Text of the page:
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Chapter Twelve

"...and these extremely vivid memories, known as flashbulb memories, tend to be formed when? Yes, Miss Rosenberg?"

"During times of intense emotion."

"And are they an accurate record of events?"

"Not necessarily. Any type of memory can become distorted over time, in order to fit the narrative our minds construct about what is true."

"Very well put. The world, as we perceive it, is subject to our own biases, rather than an objective reality. There are instances in which we cannot necessarily trust what our own perception tells us." The professor looks at her watch and frowns. "I seem to have kept you late. You're free to go, have a lovely weekend everyone."

As we join the students streaming into the hallway, Tara says, "How's Buffy doing?"

"Good!" I say, maybe a bit too brightly. "She made pancakes this morning, and we talked for a bit – it's nice, to see her more with the talking again."

I don't mention her reaction to the dream, which has been on my mind since the morning. After her cousin dying in hospital, and then her mom passing away so soon after coming home from her there... I can see why the mention of the place could affect her that way. Still, I'm not sure if it's because I'm on edge, but I got the impression there was something she wasn't telling me.

"What did you talk about?" asks Tara.

"That weird thing last night – oh, and we called Giles. We're meeting at six at the Magic Box today."

"Today? But I have my group project... hold on, I'll see if I can find Matt and Jen and reschedule –"

"It's okay, I don't want to make you change your plans. I can fill you in on what we talk about."

"Are you sure? If you're in danger that's more important than the project — I'll say something personal came up, they'll understand."

"Well, I don't want to mess up your schedule…"

"Wil, is there something you're not telling me?" She stops walking and I do too, missing the distracting of moving my legs. I fidget with my hands as I scroll through my mind for something to say. Before I find something, she says, "I know I'm not as strong as you, but I have been practicing magic since I was a kid. I'd like to at least try to help."

She is right. I need her there. And I'm going to have to tell her eventually. "I'm... sorry I didn't tell you everything. It wasn't because I doubted your magic skills." She looks at me, and I look back into her eyes, then away. "The dream I had... it was about you. I dreamed you got hurt."

I don't like how my voice comes out. All the anxiety I've been pushing down spills out through my lips.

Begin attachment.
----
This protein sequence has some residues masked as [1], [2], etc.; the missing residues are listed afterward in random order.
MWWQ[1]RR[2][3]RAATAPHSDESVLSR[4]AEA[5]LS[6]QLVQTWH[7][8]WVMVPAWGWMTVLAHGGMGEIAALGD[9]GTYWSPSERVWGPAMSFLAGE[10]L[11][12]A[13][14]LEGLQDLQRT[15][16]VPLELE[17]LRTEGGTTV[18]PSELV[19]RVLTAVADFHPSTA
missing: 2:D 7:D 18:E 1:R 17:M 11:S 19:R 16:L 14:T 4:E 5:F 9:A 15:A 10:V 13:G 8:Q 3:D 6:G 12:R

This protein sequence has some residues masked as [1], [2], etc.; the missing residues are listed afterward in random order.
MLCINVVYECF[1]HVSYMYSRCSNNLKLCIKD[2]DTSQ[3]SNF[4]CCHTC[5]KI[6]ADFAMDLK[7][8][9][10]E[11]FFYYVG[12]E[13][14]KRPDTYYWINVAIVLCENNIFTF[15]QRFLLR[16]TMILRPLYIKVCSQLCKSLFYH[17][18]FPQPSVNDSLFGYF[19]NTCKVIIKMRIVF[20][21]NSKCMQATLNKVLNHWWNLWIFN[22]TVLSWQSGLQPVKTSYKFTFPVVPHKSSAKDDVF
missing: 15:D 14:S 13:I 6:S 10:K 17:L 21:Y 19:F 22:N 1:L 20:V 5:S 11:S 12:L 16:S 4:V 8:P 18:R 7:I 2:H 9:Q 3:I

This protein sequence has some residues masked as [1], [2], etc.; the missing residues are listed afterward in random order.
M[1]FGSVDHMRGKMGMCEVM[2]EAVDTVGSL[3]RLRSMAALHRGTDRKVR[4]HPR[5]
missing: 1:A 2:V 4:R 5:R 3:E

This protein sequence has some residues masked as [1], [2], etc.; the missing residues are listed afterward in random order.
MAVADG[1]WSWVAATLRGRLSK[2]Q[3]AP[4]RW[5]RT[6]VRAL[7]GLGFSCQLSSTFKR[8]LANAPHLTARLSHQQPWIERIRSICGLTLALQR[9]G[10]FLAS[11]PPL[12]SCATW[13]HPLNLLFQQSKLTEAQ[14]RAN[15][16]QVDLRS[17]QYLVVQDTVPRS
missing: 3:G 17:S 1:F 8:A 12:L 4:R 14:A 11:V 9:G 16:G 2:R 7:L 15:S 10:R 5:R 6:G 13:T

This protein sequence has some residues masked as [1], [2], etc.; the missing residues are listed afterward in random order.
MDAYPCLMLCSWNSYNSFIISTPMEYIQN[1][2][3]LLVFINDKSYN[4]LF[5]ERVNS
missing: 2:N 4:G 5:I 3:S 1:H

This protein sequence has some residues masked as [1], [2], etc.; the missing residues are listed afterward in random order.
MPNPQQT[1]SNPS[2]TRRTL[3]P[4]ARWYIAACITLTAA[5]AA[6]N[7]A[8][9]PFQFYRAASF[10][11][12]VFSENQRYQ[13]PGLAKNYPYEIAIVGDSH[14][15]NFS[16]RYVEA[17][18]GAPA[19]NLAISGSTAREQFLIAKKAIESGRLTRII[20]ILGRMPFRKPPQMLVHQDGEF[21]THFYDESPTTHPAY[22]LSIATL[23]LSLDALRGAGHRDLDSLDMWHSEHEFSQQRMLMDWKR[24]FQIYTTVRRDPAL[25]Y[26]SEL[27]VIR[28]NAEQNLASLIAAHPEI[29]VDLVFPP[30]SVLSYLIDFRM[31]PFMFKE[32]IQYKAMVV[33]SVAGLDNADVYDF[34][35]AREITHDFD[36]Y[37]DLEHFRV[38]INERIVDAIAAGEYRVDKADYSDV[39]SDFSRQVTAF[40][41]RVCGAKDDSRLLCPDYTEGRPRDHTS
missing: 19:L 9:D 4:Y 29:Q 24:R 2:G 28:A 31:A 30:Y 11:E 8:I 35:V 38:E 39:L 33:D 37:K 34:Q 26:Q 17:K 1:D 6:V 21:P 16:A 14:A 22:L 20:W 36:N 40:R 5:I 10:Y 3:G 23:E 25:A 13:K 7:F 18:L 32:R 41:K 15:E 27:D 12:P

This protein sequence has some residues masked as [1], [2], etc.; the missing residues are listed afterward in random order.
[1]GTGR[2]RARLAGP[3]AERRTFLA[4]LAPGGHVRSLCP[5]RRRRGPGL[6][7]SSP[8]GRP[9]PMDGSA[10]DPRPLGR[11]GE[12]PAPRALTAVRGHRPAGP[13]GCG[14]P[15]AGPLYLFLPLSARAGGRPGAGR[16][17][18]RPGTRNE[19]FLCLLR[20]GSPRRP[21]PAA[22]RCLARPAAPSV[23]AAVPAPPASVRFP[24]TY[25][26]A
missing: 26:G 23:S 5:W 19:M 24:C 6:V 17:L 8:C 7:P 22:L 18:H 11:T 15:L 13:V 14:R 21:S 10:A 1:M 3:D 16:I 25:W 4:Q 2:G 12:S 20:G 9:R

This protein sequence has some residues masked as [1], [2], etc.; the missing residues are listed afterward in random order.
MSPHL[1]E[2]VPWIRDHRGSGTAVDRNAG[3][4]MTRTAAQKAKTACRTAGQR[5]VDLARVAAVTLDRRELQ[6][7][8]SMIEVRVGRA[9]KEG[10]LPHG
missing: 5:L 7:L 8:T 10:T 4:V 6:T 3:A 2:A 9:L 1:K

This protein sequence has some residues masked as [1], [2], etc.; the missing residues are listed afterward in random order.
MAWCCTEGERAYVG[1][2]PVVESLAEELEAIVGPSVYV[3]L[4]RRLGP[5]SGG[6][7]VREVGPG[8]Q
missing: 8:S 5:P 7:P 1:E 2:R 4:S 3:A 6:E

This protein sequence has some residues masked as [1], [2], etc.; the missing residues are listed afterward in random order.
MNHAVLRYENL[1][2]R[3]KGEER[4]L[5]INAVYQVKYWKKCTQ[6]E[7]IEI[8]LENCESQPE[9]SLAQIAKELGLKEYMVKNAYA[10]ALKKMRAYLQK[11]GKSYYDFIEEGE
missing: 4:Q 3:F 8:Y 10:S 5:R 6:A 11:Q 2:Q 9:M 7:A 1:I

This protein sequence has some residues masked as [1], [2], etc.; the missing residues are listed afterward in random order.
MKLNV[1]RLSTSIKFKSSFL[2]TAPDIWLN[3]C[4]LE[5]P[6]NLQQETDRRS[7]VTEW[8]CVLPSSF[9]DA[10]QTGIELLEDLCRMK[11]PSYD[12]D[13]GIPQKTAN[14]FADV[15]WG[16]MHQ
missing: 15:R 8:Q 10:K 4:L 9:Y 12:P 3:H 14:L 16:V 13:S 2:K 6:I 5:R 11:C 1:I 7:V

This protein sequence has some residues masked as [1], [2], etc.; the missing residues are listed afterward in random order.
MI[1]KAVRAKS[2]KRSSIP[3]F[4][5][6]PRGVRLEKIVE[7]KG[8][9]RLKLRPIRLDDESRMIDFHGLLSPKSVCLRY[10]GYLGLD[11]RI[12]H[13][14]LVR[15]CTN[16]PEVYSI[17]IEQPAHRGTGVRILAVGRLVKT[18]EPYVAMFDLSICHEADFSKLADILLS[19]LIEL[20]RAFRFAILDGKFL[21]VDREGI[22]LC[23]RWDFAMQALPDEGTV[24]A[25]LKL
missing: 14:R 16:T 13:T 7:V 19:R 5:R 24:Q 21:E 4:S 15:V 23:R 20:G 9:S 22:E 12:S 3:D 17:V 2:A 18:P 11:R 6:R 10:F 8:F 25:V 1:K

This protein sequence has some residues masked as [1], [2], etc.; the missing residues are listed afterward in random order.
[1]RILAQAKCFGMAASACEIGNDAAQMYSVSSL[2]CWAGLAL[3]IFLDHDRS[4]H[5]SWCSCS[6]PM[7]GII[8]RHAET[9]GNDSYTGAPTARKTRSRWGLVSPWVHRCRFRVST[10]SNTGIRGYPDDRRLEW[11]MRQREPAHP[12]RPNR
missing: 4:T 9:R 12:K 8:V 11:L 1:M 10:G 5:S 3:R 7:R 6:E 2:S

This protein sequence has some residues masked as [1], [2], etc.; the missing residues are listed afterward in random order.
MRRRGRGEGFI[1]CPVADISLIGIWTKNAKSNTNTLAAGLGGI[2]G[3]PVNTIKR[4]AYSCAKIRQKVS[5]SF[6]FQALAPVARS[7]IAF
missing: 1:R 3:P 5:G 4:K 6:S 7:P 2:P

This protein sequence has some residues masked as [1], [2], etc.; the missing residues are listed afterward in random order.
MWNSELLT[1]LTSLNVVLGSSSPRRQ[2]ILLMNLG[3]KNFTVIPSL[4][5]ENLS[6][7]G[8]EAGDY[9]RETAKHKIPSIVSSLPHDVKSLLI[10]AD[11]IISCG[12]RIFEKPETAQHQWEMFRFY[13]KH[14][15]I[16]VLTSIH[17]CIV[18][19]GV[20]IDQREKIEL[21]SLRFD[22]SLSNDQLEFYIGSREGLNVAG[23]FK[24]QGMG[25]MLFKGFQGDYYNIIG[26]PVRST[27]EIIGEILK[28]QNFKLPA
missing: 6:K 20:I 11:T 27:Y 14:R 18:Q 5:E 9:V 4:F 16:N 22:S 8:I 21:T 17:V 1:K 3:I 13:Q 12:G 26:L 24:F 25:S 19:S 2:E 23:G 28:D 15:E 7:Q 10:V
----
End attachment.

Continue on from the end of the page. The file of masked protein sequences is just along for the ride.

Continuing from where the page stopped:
"Hey," she says, touching my cheek. "It's okay. We'll figure out what's going on."

My first thought is that she doesn't believe me. That she doesn't think the dream is anything more than a regular nightmare. I'm not sure whether to feel hurt or grateful.

"You don't think it meant anything?" I say.

"I'm not sure," she says. "I was beside you when it happened, and the way you were shaking... it was pretty scary. But even if it did mean something, magical clues tend to be misleading – remember that story you told me, about when Buffy fought the master?"

I nod. It's a good point. Still, the bloody image of the dream has been floating in my mind's eye all day, making me feel deeply ill. I can't think of any way that scene could turn out okay in the end.

"Why would the powers want me to see that?"

"We don't know that it was them," says Tara. "Someone is after Buffy, and that makes us all targets. The dream could have been planted as a way to throw you off."

That... actually makes a lot of sense. And if it's true, it's been working – if I'd been thinking clearly, I would have already realized that was a possibility.

"You're taking this really well," I say.

She smiles softly. "I feel safe with you."

Giles, Buffy, Xander and Anya gather around as I describe the dream, Tara sitting beside me. Concern shows in her mouth and eyes as I talk, especially when I mention the gunshot. But she holds my hand as I tell the story, and her expression never shows the same dread pounding in my chest.

When I'm finished, Xander says, "Geez. Scary stuff."

Anya says, "What was that spell you did before you passed out? Maybe it had weird nightmare side effects – like pickles."

"It wasn't really anything," I say. "I just kind of mustered up a bunch of energy and... poofed it." I remember the feeling, slipping out of my skin and into a stream of energy. I must have been gone less than a second, but that time made the ordinary world look flat and colourless, a sketch on paper, compared to a world where even the air buzzed against my senses. I felt the constant motion of the atoms of my body, electrons spinning around my molecules, everything shaking and alive. I understood in physical terms how all my molecules and all those of the world around me were in constant motion, filling in each others' spaces, no separation.